Venezuela is one of the most colorful countries in South America. Here, the snowy peaks of the Andes and the Amazonian jungle, the beautiful Gran Sabana plateau and almost 3,000 km of sandy shores, the largest lake in South America – Maracaibo and the third longest river on the planet – Orinoco, the highest waterfall on the planet – Angel and the longest cable car in the world. And all this is surrounded by a luxurious and diverse flora, under whose shelter more than 3,000 varieties of exotic animals live, including the jaguar, ocelot, tapir, armadillo, anteater and the longest snake in the world – the anaconda.
Lagoon Lake Maracaibo is the largest lake in South America (about 12,800 sq. km).
Angel Falls – the highest waterfall in the world (water fall height 807 m).
The longest and highest cable car on the planet is located in Merida. Teleferico de Mérida (1958) stretches from the city center to the top of Espejo Peak (4765 m), forming a route with a total length of 12.6 km.
The longest bridge in South America is Rafael Urdaneta, which spans the throat of Lake Maracaibo (total length 8679 m).
Venezuela is located in the northern part of South America, between Brazil in the south (the total length of the border is about 2200 km), Colombia in the west (2050 km) and Guyana (743 km) in the east.
From the north it is washed by the Caribbean Sea of the Atlantic Ocean (the length of the coastline is about 2800 km). Venezuela owns the islands of Aves, Orchila, Los Hermanos, Los Testigos, Margarita, La Tortuga, Los Roques and Blancilla, as well as a number of small coral islands (about 72) and reefs (about 200) in the southern Caribbean Sea.
The total area of the country is 912 thousand square meters. km.
Venezuela can be quite clearly divided into four regions, which differ markedly from each other in terms of relief, climate and vegetation.
The mountainous region of the Andes, a strip stretching across the entire northwestern part of the country. The spurs of the great Andes system form on the territory of Venezuela a complex network of ridges and valleys covered with rainforest and plantations of coffee or cocoa. In the mountains of the Sierra Nevada de Merida are the highest mountains of Venezuela, covered with snow almost all year round, among which the highest point of the country – Peak Bolivar (5007 m) stands out.
The vast area of Los Llanos, lying in the basins of the Apure and Orinoco rivers, occupies about 30% of the country’s territory. It is a region of endless savannahs, cattle ranches and dense riverine forests that are home to dozens of species of exotic living creatures. There are jaguars, anteaters, monkeys, as well as the largest rodent on the planet – the capybara. Crocodiles, piranhas, the longest snake on the planet – the anaconda, and even the rarest freshwater dolphins live in the waters of the Orinoco. And the rainforests themselves are the home of many Indian peoples of Venezuela (“huarao”, “yanomami”, “piaroa” and others).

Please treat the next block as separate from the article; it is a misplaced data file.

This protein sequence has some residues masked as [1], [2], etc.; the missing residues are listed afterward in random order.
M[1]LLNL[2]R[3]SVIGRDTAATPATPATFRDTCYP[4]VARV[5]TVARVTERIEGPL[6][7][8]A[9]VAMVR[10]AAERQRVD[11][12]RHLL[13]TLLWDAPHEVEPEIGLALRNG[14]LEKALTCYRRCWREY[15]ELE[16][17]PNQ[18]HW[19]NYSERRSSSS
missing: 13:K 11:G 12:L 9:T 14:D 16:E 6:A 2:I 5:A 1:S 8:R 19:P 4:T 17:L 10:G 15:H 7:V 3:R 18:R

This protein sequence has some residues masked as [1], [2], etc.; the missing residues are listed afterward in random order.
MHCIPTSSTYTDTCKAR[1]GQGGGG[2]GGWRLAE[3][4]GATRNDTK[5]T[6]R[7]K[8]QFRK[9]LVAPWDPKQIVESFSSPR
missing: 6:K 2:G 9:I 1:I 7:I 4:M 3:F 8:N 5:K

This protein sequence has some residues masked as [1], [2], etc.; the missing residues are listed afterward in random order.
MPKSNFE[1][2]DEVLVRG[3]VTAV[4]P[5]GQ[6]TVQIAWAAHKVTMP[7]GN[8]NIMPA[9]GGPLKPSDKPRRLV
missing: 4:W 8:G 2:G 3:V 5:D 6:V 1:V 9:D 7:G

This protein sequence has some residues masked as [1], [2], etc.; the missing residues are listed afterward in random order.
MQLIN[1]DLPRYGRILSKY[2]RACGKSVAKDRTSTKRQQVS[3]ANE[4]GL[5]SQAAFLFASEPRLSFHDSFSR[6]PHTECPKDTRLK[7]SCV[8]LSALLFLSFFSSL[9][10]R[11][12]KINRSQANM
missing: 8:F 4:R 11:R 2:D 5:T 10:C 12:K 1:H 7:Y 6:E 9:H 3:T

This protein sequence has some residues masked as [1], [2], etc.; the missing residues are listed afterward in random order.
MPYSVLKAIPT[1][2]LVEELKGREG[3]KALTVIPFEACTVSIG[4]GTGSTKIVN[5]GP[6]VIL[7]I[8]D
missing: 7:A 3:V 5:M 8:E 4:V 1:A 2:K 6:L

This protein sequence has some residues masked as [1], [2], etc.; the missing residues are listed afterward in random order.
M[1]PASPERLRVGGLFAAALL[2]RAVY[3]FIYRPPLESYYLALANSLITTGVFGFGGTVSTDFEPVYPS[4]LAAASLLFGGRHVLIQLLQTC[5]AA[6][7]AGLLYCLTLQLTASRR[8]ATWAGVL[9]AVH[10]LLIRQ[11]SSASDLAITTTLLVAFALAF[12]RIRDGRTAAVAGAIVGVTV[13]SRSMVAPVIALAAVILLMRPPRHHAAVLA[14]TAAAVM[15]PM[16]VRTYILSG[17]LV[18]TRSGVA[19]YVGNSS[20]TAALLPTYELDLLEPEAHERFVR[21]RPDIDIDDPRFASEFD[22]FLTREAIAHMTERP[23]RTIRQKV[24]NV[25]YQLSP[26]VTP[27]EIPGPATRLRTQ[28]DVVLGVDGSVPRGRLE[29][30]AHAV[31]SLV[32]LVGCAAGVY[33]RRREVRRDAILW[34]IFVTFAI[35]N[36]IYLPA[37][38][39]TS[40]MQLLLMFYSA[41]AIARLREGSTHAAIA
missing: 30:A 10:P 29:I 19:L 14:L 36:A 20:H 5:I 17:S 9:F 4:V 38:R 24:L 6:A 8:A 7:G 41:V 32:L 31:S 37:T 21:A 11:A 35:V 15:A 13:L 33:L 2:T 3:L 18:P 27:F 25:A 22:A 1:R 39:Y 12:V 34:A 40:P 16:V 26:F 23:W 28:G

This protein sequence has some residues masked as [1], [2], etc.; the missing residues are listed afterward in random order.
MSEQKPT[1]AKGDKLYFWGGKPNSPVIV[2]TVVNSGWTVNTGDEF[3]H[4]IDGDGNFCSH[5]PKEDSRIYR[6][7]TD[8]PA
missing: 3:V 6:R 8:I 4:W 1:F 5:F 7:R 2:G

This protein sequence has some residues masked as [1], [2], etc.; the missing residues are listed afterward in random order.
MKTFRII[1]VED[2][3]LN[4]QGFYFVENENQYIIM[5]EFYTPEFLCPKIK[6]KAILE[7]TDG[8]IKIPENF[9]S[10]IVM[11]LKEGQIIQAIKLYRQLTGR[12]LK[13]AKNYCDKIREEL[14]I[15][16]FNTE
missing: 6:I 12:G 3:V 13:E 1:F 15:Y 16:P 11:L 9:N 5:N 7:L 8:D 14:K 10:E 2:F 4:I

In the southeast of the country, the Guiana Plateau rises up to 2700 m high – the main storehouse of the country’s minerals and the main area of active tourism in Venezuela. Numerous rivers run down the slopes of the mountains, forming a huge number of waterfalls. Dense forests cover almost all the lower tiers of mountain ranges, passing in leeward areas to seasonally wet monsoon forests and savannahs.
The long Caribbean coast of the country forms a fairly indented narrow strip in the northern part of Venezuela. More than 1,700 km of sandy shores, about 600 km of island coastline, more than 500 bays and bays framed by lush greenery create excellent conditions for a sea holiday.
The country is located just north of the equator, and therefore the temperature varies relatively little throughout the year – with an average annual temperature in the range of + 21-26 C, in Caracas it ranges from +18 to +20 C, and in Maracaibo from +27 to + 29 C. In mountainous areas, the average January air temperature ranges from +4-9 C, while in summer it can reach +23 C, depending on the height above sea level.
Conventionally, two seasons are distinguished, which differ markedly from each other in the amount of precipitation, but differ little in temperature. The dry season is from December to April. The wet season covers the rest of the time. In the Amazon region, there is no pronounced dry season, precipitation is distributed fairly evenly. The territory of the country lies away from the path of tropical hurricanes and is almost not exposed to their destructive effects.
The best time to visit the country is from November to May, but some world-famous attractions (Angel Falls and others) are most picturesque during the rainy season. However, at any time of the year there is warm and quite comfortable weather.